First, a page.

3 Surprising Side Effects of Major Weight Loss

I try not to constantly write about 50 pounds I lost years ago. It would be pretty  boring if I did and in the grand world of weight loss 50 pounds is hardly a drop in the bucket. I like to bring it up on occasion though as new readers may not have stalked the 'about me' page yet and are likely unaware that I used to be overweight. That transformation from being an emotional over-eater, 5 night a week drinker & 2 pack a day smoker is the basis for why I am a passionate health freak now.
BeforeWhile I am SO SO happy I'm now at a healthy weight I was surprised by a few 'side effects' once I lost the bulk of the weight (I lost about 35 pounds in a year and then 15 pounds the second year.) Here are 3 weight loss side effects I wasn't prepared for:
 
1. Social Isolation. After you start making an effort to eat well and respect your body it can be difficult to hang out with your friends who eat out regularly and drink until the wee hours of the night. I love having fun and can still party with the best of them but when drinking started interfering with my workouts the next day and the lack of healthy choices on restaurant menus suddenly became  more apparent to me I realized I would have to cut back on the time I spent engaging in social activities. To avoid feeling isolated you can seek out ways to meet new people who share the same healthy lifestyle habits you now embrace. Try out some new classes at your gym, begin a yoga practice, or even become a member of an online community.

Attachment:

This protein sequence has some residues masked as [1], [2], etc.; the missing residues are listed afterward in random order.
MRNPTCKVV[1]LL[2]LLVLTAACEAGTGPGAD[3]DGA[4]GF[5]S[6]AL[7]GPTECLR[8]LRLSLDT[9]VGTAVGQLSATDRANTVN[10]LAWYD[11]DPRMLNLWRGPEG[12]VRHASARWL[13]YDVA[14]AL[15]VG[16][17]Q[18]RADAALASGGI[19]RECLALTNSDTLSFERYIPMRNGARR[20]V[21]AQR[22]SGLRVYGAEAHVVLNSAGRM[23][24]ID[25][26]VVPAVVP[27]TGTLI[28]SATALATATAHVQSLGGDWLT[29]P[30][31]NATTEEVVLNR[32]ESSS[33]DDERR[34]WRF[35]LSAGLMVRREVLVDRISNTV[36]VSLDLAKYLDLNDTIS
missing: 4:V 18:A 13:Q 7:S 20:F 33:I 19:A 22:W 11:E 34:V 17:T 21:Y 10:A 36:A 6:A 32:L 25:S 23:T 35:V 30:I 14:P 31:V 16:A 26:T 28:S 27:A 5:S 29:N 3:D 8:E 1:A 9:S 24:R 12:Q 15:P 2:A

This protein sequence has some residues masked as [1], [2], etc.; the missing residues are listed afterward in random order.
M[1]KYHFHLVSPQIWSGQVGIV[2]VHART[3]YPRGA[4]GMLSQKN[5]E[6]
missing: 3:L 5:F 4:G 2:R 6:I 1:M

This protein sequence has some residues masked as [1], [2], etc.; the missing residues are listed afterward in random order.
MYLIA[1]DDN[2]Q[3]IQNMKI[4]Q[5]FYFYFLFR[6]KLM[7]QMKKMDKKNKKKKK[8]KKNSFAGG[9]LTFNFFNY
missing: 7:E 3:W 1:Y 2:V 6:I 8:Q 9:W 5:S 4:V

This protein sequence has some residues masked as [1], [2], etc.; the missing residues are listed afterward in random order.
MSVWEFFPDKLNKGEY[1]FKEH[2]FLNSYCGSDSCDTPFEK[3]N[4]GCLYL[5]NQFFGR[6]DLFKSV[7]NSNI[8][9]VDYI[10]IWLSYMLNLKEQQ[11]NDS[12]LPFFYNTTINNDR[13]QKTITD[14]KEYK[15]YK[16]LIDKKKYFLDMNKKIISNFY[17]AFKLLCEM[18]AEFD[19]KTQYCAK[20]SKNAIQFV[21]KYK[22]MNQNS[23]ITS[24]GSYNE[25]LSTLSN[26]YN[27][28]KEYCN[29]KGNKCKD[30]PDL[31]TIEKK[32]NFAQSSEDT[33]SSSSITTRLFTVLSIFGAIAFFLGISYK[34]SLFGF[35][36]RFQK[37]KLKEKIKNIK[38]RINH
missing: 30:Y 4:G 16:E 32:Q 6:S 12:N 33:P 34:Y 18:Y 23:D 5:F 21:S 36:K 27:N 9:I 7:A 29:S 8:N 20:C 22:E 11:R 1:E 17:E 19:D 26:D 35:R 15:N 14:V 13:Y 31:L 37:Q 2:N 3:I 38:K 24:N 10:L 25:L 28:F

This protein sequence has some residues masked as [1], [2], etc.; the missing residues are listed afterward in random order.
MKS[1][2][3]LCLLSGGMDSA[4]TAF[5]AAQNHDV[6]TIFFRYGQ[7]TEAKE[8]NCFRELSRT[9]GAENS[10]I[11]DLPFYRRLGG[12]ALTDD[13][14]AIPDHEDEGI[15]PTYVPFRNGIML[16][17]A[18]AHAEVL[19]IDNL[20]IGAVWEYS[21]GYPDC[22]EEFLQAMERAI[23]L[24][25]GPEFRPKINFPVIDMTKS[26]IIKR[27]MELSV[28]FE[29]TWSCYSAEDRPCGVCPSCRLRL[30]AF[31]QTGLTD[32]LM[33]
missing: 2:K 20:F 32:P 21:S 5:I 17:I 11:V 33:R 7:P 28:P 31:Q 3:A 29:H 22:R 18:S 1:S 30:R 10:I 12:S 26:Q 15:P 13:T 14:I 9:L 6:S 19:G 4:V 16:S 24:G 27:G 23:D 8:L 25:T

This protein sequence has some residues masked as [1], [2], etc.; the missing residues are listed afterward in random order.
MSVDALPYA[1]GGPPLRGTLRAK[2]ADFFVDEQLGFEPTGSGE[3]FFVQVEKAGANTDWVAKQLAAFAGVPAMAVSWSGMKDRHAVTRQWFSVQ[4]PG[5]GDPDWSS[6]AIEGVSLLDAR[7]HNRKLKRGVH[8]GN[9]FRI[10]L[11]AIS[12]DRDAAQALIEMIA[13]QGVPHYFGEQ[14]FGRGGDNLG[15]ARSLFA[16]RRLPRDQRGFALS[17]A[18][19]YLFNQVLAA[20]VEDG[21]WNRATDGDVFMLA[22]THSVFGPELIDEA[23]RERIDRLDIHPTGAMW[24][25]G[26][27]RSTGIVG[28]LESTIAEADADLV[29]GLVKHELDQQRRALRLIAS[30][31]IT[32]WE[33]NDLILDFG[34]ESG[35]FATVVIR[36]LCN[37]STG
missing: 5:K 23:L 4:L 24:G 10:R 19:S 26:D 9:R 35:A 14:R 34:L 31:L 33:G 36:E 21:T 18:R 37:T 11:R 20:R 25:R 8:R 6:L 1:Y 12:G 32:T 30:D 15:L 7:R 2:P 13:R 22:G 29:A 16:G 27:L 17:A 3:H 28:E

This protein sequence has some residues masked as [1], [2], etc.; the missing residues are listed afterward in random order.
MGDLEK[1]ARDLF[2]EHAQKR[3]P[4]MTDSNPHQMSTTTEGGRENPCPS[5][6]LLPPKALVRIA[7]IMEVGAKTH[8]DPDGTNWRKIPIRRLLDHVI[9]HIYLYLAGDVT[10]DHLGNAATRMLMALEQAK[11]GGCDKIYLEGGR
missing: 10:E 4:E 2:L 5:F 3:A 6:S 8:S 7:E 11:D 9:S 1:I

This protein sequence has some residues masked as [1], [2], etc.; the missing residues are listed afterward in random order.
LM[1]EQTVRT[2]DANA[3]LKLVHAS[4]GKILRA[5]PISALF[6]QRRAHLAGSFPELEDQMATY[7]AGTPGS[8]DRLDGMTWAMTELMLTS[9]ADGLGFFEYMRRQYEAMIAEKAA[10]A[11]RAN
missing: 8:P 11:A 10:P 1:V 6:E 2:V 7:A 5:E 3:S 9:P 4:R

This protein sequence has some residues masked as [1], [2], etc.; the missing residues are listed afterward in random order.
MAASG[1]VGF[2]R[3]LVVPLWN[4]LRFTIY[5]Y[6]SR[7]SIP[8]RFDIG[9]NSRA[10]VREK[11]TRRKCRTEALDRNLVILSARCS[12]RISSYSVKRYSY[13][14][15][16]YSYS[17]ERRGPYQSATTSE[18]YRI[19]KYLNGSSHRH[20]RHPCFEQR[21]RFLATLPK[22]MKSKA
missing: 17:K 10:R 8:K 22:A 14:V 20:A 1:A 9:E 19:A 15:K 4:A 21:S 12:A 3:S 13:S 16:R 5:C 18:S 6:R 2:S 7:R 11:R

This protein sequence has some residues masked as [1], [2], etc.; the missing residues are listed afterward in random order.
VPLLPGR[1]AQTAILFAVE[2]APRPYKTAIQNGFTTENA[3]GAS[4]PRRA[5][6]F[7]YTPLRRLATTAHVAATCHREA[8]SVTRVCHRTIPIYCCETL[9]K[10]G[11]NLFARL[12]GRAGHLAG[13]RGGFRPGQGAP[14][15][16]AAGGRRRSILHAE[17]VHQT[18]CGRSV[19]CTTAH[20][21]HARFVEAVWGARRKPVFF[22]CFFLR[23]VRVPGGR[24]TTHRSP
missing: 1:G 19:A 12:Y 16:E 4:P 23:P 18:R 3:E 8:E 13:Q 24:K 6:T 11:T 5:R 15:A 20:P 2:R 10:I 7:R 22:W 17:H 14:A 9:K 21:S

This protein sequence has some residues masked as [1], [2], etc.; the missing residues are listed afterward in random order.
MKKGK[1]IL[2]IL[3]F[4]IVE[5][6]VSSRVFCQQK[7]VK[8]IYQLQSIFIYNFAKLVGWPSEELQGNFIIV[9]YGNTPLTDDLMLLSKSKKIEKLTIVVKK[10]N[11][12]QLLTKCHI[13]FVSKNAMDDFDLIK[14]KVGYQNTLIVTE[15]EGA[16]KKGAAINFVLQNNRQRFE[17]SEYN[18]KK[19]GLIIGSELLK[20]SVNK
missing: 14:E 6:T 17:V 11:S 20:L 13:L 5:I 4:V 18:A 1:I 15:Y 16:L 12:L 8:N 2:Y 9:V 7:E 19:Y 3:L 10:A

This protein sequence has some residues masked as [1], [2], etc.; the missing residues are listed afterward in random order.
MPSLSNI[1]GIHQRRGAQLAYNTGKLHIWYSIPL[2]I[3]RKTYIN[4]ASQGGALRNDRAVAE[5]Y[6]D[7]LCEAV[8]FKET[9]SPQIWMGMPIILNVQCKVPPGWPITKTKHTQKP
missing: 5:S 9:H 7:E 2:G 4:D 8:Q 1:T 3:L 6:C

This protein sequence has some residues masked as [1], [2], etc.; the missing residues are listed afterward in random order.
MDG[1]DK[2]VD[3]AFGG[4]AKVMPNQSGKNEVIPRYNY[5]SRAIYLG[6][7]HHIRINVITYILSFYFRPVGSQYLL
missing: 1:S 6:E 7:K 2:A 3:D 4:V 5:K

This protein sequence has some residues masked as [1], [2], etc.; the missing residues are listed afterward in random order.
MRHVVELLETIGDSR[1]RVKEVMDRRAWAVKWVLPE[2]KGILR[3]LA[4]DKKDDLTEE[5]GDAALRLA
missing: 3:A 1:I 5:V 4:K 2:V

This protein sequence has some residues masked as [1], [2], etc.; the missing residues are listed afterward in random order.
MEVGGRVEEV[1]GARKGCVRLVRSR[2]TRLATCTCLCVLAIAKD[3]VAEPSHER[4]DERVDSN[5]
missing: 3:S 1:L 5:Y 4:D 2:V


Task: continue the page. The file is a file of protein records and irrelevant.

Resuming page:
2. Accusations. Every day at work I bring my own lunch and a few snacks to keep my metabolism revved up. I can confidently say almost every person in our office has made some comment about my eating habits. “Why do you always eat a salad you’re so thin?” Yes, that’s part of the reason why I’m thin. “Oh don’t ask Erica if she wants any of the cake she’ll just say ‘no’ she’s so healthy.” (Well that sucks I was really looking forward to having a slice!)  Even well-meaning friends can say things that make you feel like you have to justify yourself and your lifestyle to them. Anticipate some negative reactions to your weight loss and understand that most people will not truly try to hurt your feelings but there will be some who may be struggling in their own relationship with food that may criticize you.
 
3. Hyperaware of faults. This was the hardest struggle for me. When I was overweight I saw myself as precisely that, overweight. I didn’t particularly hate my arms or my thighs I was just heavy all over. Once I started losing the weight I suddenly became hyperaware of all of the ‘problem’ areas. My legs and arms started showing definition but my stomach was sluggishly playing catch-up in my body’s fitness race. My self-esteem actually dropped some after the initial high of weight-loss subsided and I was left overanalyzing everything left I needed to ‘fix’. I also had to come to terms with some of the things I’ll never be able to fix (hello stretch marks!). Finally, I had to retrain myself to focus on the amazing progress I had made and realize my main priority is health; having energy throughout my day, eating to nourish and fuel my body and enjoying the tremendous improvements in my mood thanks to proper diet and exercise. If I can look in the mirror in the morning and feel beautiful – what else matters?
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A version of this article first appeared on MindBodyGreen.
Have you had any negative side effects from weight loss?